Similarly, hearing loss and age-related vocal changes can impact every part of a patient’s life. “Elderly people who have hearing loss and dysphonia are more likely to have higher depression scores and quality of life issues than people who don’t have hearing loss or vocal changes,” Dr. Cohen said. Otolaryngologists who work with older patients must consider patients’ living environments, communication burden, cognitive ability, values and comorbidities when designing treatment plans.
—Karen Kost, MD, American Society of Geriatric Otolaryngology
Of course, developing a thorough understanding of the patient’s quality of life takes time. Conducting a full history and physical of an older patient takes longer than it does for younger patients, in part because older patients typically have more extensive medical histories. “An 80-year-old almost always has a more complicated history than a 35-year-old,” said Jerry Goldstein, MD, a founding member of ASGO. Older patients may also have communication difficulties, including hearing loss, weak voices and possible memory loss, which make it difficult to quickly and easily obtain information.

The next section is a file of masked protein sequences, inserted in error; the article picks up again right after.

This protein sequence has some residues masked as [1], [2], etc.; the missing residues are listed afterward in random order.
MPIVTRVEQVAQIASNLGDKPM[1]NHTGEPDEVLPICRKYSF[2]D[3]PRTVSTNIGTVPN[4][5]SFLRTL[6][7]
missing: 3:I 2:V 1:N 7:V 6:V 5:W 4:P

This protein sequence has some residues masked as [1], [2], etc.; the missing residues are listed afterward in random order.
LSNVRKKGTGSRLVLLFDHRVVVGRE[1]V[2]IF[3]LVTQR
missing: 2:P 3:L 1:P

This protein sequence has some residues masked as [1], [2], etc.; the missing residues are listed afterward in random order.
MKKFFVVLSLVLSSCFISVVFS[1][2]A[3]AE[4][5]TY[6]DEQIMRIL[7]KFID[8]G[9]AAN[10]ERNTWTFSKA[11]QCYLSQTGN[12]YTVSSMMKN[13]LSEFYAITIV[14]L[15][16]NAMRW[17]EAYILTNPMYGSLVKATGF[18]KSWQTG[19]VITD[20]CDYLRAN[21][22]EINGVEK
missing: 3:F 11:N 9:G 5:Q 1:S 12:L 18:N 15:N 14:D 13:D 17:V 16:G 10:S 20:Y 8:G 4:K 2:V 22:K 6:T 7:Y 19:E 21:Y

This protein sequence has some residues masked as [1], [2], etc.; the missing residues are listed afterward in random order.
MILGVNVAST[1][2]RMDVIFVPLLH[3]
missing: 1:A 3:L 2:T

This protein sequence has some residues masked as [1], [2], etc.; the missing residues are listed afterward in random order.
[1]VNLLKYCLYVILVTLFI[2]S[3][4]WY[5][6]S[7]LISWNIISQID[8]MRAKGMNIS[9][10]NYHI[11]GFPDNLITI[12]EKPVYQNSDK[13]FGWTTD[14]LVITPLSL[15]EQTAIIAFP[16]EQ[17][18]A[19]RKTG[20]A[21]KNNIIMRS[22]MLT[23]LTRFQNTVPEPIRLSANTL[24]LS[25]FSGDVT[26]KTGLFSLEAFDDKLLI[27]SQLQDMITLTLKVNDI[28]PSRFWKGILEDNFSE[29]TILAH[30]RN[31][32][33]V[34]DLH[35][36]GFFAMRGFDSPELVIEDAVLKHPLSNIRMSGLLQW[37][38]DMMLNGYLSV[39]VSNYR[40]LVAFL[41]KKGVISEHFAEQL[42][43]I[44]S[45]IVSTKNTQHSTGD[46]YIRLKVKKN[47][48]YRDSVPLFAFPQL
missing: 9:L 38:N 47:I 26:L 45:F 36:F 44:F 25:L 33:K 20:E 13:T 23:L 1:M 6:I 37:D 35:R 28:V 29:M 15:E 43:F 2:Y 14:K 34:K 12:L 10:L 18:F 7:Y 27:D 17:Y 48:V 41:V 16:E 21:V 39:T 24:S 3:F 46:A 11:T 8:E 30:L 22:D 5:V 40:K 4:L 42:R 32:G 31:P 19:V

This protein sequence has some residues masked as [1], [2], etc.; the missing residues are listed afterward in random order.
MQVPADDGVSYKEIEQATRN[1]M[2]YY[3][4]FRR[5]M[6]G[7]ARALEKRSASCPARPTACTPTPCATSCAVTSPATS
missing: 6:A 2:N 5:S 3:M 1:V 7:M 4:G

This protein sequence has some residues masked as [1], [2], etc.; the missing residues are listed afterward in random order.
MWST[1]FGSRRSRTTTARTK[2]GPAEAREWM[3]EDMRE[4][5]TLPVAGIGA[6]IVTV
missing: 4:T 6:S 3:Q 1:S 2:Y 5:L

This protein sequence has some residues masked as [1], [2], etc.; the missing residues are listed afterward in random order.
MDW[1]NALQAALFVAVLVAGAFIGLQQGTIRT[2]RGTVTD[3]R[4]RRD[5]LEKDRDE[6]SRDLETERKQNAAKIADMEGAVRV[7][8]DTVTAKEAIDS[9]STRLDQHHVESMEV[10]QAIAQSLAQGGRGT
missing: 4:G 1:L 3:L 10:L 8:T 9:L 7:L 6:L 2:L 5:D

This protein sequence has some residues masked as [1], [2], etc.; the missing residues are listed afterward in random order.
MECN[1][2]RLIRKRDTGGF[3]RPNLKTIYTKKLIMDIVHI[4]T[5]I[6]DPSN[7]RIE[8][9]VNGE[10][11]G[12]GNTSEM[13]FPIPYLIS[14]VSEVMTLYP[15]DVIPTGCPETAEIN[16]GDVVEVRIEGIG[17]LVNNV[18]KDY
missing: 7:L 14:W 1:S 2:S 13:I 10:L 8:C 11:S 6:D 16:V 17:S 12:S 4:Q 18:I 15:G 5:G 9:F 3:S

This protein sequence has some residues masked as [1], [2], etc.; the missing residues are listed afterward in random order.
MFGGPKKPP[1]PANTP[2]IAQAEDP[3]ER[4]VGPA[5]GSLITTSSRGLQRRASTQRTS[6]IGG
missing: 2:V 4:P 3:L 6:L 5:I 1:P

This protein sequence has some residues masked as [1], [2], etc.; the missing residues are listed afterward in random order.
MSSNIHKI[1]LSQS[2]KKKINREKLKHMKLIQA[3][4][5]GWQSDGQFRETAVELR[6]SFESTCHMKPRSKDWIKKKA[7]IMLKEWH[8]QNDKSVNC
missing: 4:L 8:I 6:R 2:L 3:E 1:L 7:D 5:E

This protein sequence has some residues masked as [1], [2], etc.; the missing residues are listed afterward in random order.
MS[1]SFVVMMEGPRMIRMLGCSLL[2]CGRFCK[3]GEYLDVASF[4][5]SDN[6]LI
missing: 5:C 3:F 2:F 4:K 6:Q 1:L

Busy otolaryngologists may feel hard pressed to come up with the extra time to spend with elderly patients, but physicians who work with the geriatric population on a regular basis say the time spent is a worthy investment.